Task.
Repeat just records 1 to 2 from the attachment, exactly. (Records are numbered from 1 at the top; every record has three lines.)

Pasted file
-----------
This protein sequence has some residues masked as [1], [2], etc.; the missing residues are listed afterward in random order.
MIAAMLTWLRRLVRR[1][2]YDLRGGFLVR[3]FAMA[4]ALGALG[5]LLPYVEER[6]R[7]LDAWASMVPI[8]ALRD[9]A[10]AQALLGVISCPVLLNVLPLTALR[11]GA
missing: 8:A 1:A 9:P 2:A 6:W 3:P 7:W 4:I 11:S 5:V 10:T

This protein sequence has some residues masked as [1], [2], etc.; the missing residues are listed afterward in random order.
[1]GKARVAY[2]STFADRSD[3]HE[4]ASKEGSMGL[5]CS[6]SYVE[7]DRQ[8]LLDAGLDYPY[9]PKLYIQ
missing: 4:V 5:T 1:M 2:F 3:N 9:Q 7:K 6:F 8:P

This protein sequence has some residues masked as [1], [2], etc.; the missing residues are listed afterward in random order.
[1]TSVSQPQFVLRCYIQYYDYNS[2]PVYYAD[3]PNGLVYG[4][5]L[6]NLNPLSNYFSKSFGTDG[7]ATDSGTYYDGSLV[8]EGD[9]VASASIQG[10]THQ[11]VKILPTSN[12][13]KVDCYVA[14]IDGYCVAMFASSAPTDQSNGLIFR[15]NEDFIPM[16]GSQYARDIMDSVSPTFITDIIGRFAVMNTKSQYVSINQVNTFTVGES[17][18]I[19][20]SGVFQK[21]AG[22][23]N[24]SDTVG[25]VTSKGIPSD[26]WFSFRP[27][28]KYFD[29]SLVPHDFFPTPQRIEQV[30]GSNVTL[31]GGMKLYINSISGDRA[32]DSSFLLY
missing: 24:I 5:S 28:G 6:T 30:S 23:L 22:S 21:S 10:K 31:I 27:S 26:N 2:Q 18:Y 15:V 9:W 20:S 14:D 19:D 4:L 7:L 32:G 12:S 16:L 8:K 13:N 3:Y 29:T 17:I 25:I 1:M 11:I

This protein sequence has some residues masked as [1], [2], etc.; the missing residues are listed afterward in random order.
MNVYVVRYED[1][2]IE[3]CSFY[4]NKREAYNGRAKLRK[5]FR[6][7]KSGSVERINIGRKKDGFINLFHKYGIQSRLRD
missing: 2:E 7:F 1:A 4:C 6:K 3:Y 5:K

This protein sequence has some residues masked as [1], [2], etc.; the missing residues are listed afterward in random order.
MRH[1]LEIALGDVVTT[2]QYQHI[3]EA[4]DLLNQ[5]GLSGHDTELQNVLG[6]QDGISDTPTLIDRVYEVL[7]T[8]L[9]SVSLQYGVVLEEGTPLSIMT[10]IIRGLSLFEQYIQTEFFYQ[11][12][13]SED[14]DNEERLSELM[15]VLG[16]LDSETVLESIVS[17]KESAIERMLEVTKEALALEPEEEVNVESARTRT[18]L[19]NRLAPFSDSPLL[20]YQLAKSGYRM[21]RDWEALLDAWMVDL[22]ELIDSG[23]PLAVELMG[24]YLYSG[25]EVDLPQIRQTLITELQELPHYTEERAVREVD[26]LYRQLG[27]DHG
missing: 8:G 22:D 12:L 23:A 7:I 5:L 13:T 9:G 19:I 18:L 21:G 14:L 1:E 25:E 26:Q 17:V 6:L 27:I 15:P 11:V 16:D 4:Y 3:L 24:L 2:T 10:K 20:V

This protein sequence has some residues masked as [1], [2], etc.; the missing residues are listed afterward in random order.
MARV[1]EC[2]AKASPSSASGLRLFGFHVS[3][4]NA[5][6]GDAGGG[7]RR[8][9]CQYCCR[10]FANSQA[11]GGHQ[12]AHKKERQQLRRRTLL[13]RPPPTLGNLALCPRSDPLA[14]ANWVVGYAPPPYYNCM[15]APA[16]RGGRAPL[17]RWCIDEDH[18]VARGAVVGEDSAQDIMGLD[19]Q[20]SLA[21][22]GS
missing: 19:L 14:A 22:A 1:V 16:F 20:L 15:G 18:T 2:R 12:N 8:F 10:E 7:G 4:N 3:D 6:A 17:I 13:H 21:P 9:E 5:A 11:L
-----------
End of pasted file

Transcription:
This protein sequence has some residues masked as [1], [2], etc.; the missing residues are listed afterward in random order.
MIAAMLTWLRRLVRR[1][2]YDLRGGFLVR[3]FAMA[4]ALGALG[5]LLPYVEER[6]R[7]LDAWASMVPI[8]ALRD[9]A[10]AQALLGVISCPVLLNVLPLTALR[11]GA
missing: 8:A 1:A 9:P 2:A 6:W 3:P 7:W 4:I 11:S 5:V 10:T

This protein sequence has some residues masked as [1], [2], etc.; the missing residues are listed afterward in random order.
[1]GKARVAY[2]STFADRSD[3]HE[4]ASKEGSMGL[5]CS[6]SYVE[7]DRQ[8]LLDAGLDYPY[9]PKLYIQ
missing: 4:V 5:T 1:M 2:F 3:N 9:Q 7:K 6:F 8:P